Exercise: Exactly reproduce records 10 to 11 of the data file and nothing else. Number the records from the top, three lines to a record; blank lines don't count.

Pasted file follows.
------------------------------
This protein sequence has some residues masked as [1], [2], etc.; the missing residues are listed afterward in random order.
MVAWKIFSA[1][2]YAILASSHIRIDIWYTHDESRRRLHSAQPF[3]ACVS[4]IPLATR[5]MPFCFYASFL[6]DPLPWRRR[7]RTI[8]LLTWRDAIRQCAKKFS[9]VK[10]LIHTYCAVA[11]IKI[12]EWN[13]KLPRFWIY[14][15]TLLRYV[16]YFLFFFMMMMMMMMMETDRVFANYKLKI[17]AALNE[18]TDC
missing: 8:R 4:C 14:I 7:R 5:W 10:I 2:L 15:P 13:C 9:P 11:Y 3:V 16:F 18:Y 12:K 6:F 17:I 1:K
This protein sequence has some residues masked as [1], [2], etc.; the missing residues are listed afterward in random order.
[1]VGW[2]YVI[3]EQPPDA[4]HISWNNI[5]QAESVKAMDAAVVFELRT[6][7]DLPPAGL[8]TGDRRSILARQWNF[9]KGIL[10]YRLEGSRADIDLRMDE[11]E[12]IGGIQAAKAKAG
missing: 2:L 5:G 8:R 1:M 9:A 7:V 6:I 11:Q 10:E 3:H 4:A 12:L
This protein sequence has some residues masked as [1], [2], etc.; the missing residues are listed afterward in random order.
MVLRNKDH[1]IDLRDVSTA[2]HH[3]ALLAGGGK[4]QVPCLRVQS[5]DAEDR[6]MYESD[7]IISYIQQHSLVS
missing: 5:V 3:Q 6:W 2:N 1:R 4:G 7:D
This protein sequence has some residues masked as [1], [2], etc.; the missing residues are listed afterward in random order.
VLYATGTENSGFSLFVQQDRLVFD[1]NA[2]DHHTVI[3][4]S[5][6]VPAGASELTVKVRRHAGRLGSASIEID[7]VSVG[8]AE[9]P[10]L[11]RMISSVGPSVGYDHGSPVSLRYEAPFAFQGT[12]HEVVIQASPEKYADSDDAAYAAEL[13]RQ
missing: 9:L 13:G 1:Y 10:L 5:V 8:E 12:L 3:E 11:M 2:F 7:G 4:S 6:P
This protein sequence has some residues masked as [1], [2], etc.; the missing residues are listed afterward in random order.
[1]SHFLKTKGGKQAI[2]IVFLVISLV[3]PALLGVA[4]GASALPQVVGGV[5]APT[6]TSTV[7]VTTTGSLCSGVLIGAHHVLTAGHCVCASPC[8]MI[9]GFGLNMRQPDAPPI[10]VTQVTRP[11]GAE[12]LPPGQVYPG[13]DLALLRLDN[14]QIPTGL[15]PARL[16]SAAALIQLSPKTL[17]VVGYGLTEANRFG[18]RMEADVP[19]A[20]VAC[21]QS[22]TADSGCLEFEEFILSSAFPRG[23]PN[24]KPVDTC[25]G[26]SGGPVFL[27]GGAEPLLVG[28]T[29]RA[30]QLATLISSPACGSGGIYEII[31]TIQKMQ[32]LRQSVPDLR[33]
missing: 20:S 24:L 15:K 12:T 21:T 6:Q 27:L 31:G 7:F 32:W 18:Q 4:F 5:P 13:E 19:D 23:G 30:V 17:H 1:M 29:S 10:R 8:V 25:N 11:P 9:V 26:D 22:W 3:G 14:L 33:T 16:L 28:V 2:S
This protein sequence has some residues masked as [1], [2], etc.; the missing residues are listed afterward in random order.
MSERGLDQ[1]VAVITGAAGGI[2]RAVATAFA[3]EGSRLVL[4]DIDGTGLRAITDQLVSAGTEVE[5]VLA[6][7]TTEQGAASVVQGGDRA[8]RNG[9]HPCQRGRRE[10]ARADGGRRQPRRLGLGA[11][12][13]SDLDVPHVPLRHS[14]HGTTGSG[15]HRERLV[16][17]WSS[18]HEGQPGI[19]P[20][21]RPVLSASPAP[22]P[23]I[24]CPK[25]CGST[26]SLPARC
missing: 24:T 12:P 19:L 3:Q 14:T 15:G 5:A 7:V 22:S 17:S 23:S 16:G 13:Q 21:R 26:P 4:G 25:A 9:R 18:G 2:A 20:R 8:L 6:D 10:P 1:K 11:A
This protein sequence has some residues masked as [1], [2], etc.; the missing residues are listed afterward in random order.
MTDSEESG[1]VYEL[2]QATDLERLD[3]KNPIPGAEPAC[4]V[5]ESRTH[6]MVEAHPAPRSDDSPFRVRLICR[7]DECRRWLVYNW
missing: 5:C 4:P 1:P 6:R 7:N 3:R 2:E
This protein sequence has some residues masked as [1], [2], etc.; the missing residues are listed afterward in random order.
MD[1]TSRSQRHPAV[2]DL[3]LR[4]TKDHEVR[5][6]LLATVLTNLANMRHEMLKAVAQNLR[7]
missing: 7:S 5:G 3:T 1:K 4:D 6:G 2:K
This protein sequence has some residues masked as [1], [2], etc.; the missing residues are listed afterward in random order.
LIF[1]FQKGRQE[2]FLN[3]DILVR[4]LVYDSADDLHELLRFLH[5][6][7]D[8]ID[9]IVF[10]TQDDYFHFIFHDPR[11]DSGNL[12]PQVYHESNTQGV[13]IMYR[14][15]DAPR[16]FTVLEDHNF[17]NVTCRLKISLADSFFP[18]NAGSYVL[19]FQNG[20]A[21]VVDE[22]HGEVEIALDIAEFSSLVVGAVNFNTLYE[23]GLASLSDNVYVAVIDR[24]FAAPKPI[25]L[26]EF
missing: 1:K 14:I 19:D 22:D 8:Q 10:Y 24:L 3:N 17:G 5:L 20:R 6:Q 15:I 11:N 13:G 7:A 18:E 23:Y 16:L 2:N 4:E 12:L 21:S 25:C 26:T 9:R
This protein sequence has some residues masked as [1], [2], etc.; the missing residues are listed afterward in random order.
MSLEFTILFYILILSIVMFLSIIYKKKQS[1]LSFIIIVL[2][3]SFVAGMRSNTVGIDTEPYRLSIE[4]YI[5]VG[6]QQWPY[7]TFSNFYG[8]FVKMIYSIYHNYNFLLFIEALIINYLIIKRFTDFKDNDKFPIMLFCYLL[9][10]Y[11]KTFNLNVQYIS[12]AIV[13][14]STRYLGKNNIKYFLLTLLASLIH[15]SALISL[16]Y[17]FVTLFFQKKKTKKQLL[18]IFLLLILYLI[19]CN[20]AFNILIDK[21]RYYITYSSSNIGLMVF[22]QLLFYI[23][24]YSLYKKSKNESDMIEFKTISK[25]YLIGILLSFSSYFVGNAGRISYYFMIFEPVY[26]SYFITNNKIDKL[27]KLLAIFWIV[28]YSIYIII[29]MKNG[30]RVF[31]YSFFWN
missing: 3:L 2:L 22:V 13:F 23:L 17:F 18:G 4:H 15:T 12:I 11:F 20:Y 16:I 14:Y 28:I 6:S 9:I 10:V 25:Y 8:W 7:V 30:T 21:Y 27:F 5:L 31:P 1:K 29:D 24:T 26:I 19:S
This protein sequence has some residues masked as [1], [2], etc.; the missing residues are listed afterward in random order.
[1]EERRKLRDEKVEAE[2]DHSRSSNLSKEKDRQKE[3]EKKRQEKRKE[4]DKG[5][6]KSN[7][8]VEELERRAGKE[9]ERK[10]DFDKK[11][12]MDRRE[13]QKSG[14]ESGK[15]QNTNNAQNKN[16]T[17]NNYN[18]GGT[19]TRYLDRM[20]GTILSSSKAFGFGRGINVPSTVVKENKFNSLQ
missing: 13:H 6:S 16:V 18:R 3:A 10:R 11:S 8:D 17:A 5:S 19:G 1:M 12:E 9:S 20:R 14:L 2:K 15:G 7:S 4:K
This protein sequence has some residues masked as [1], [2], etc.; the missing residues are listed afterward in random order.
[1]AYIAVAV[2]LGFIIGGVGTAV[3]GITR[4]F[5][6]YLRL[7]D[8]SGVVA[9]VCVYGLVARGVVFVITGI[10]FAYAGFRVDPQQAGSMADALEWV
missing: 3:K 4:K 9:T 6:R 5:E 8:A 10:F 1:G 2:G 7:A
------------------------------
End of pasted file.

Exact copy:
This protein sequence has some residues masked as [1], [2], etc.; the missing residues are listed afterward in random order.
MSLEFTILFYILILSIVMFLSIIYKKKQS[1]LSFIIIVL[2][3]SFVAGMRSNTVGIDTEPYRLSIE[4]YI[5]VG[6]QQWPY[7]TFSNFYG[8]FVKMIYSIYHNYNFLLFIEALIINYLIIKRFTDFKDNDKFPIMLFCYLL[9][10]Y[11]KTFNLNVQYIS[12]AIV[13][14]STRYLGKNNIKYFLLTLLASLIH[15]SALISL[16]Y[17]FVTLFFQKKKTKKQLL[18]IFLLLILYLI[19]CN[20]AFNILIDK[21]RYYITYSSSNIGLMVF[22]QLLFYI[23][24]YSLYKKSKNESDMIEFKTISK[25]YLIGILLSFSSYFVGNAGRISYYFMIFEPVY[26]SYFITNNKIDKL[27]KLLAIFWIV[28]YSIYIII[29]MKNG[30]RVF[31]YSFFWN
missing: 3:L 2:L 22:V 13:F 23:L 17:F 18:G 4:H 15:T 12:I 11:F 20:Y 16:I 14:Y 28:I 6:S 9:I 10:V 25:Y 8:W 7:V 30:T 21:Y 27:F 5:L 31:P 1:K 29:D 24:T 26:I 19:S
This protein sequence has some residues masked as [1], [2], etc.; the missing residues are listed afterward in random order.
[1]EERRKLRDEKVEAE[2]DHSRSSNLSKEKDRQKE[3]EKKRQEKRKE[4]DKG[5][6]KSN[7][8]VEELERRAGKE[9]ERK[10]DFDKK[11][12]MDRRE[13]QKSG[14]ESGK[15]QNTNNAQNKN[16]T[17]NNYN[18]GGT[19]TRYLDRM[20]GTILSSSKAFGFGRGINVPSTVVKENKFNSLQ
missing: 13:H 6:S 16:V 18:R 3:A 10:R 11:S 8:D 17:A 5:S 19:G 1:M 12:E 9:S 20:R 14:L 2:K 15:G 7:S 4:K